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  9. This is great. Thanks for posting this. I don't think we can think too much about developing our characters in ways that allow our readers to understand them as well as we do.

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    1. You are most welcome, Rosi! I'm getting great writing advice during my Children's Literature MFA program so I'm trying to faithfully share the knowledge. Happy writing!

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  10. The convict in 'Great Expectations' had a deep impact on me when I read it as a young and fanciful child. This character first appears ‘from among the graves’- an image bound to stir the imagination of a child and his words to Pip inflamed my fear: “Keep still, you little devil, or I’ll cut your throat.”
    I was still young enough to believe that adults treated children with gentleness so the convict’s words to young Pip shocked me. I immediately imagined a great threatening man with an evil look. Dickens’ description that follows was almost irrelevant, although my mind seized the image of the missing leg and added that to the picture. That hair-raising character stayed in my mind year after year. JB :-)

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    1. JB Rowley, such a vivid example. And while I think my tendency is to focus on my protagonist, I think you've hot upon an important point- your antag should be round and well-defined to make an impact, too. Thanks for your comment!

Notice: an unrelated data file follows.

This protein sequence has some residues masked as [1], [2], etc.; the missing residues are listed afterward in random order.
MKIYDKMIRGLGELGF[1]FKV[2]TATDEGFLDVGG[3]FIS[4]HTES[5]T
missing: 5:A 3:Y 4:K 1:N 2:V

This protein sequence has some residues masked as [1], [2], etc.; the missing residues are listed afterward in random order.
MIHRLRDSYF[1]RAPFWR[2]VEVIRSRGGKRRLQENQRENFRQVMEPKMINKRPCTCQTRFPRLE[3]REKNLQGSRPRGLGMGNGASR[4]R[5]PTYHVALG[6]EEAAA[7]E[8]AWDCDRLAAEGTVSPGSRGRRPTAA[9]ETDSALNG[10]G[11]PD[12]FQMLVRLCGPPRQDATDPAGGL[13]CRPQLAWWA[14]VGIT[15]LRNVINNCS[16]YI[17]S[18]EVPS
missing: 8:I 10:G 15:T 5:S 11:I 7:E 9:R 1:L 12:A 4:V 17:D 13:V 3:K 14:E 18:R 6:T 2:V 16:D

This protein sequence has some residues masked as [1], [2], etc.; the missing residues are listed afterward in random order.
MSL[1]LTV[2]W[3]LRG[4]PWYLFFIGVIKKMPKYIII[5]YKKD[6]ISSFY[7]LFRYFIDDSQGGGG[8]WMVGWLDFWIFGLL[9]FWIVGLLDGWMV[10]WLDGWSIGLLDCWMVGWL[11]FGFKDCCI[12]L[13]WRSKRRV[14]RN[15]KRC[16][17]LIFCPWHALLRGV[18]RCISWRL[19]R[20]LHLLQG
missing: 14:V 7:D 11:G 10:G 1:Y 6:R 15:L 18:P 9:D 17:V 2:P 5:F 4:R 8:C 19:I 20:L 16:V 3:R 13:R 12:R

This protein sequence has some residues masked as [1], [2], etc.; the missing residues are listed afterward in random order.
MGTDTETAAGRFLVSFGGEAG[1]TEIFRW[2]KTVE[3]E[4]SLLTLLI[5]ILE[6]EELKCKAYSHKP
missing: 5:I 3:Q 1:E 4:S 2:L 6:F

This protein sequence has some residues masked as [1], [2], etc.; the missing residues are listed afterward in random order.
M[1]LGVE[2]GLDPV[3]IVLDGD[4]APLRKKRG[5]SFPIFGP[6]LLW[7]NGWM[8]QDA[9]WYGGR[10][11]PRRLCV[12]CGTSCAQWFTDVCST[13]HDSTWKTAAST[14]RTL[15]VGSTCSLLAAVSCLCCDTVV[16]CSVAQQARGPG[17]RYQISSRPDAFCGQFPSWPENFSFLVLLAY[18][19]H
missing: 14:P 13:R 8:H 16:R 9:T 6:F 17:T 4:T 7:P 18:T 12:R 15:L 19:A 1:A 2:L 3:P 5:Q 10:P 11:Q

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  11. I am a new follower to your blog and I love what I'm reading.
    I was a mentor in a writing community for many years and I can't tell you how many times I have guided writers to flesh that character out! Give him/her life, breathe them into existence!
    Most memorable characters that stand out to me? (too many to list) but Eleanor of Shirley Jackson's Hauntiing of Hill House!
    How whimsical and downright zany, almost insane character she was!

    Odd Thomas is another character I love!

    I pick apart every book I read. :) It's the writer in me!


    Great blog!!!

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  12. joni, glad to have you with us! What excellent perspective you must have since you've worked as a mentor for writers. We'd love you to chime in during the discussions. So true on "breathing life" into your characters. Through close readings for my MFA program, I've really been able to see those tiny, tiny details about characters that make up an overall impression. Thanks for the kind words on the blog. So glad you're joining us!

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  13. Hi, I came to this post via Rosi Hollinbeck. Wonderful share. Very useful points to consider. I always mean to go through a book and take notes, but now you have motivated me to do just that. Thanks for a good post.

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  14. This is one of those posts I'm copying and pasting in a Word doc for reference. Great stuff here!